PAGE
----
“Born This Way”
“We know that among the Romans, about the Augustan age especially, the condition of their slaves was much more deplorable than that of the blacks on the continent of America” (Jefferson, 1096).
Jefferson used the word deplorable to describe Roman slaves. The Oxford English dictionary defines deplorable as lamented or hopeless. He notes physical and mental improvements of the blacks in their mixture with the whites as a basis to argue their inferiority does not come from with themselves. Romans kept male and female slaves separate from one another to prevent children, but they breed like rabbits in the Americas. An America slave cannot count this in their treatment. This is also reinforced in the more permanent settlement patterns that were discussed in class. A founding father writing of slavery being better in America than ancient Rome is interesting, since slavery has such a negative connotation.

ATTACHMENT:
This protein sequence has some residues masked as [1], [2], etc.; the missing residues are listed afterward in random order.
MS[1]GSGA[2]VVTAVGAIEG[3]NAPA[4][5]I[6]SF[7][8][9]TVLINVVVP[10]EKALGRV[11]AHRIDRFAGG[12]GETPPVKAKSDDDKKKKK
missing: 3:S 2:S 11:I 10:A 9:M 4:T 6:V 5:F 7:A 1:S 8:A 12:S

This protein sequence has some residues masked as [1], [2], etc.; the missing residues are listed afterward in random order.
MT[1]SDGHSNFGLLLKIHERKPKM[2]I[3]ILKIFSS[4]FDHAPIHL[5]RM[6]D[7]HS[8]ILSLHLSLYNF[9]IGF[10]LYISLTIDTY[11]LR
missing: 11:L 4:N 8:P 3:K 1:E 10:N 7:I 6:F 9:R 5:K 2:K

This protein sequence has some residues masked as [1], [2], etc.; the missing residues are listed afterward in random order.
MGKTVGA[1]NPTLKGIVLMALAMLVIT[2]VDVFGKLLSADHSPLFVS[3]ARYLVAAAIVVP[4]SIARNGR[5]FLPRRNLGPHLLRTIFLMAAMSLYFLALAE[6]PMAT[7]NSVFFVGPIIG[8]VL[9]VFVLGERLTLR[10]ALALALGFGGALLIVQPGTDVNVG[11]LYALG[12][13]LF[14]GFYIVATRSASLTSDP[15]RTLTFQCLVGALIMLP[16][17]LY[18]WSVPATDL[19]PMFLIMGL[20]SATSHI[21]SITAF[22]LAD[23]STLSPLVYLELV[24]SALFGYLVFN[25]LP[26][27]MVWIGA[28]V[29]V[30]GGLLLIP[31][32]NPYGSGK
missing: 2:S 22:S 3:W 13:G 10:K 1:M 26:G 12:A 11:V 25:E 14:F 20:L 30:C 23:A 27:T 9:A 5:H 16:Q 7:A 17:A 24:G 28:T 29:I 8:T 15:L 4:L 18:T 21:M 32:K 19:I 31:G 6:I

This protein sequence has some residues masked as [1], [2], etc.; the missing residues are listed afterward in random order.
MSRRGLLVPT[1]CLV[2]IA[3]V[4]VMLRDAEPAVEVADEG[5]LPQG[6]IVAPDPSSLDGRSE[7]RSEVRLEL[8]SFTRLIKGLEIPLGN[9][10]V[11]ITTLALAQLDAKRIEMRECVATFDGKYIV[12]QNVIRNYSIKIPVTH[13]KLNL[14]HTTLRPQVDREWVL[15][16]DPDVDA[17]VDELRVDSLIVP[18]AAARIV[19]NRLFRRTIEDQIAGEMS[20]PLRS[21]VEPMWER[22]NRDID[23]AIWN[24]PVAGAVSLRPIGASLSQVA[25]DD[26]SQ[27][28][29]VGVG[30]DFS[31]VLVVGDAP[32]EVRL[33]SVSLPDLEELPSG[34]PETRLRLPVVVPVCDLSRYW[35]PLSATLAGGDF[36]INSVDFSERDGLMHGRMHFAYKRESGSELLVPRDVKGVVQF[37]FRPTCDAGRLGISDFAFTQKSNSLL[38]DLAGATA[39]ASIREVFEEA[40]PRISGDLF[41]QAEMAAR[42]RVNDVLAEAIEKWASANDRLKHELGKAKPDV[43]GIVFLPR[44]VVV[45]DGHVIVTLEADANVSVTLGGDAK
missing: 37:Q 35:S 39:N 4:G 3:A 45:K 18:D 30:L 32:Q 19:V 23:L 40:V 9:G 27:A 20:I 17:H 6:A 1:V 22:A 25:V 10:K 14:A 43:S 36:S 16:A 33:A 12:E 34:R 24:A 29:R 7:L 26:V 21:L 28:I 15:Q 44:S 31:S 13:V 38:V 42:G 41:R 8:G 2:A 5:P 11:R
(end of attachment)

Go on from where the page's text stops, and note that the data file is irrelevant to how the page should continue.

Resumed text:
The emancipation of the slaves is already a difficult task due to color, as well as faculty, which Oxford English Dictionary defines as a person’s ability or aptitude. Jefferson argues that their integration into society is more difficult. Yes, they are of the same species, or family, at least. But they may possess different qualifications. Their integration into society is still difficult when they are seen as natural and kept distinct as nature has formed them. Jefferson does not wish for slaves to perform outside of their nature. If slaves worked on plantations for a large part, they may need to be in that nature in order to create wealth for their masters. Freedom, but not too much freedom?
From Jefferson’s stance, this was not deplorable, but good that slaves could have their duties and hopefully be emancipated to become a part of society. They could almost learn their place in nature. While Jefferson seemingly sounds like the hero of the slaves in what he has written, he is still maintaining the obstacle he calls out. But, race was also tied to the region in their minds, which can relate to one’s qualifications.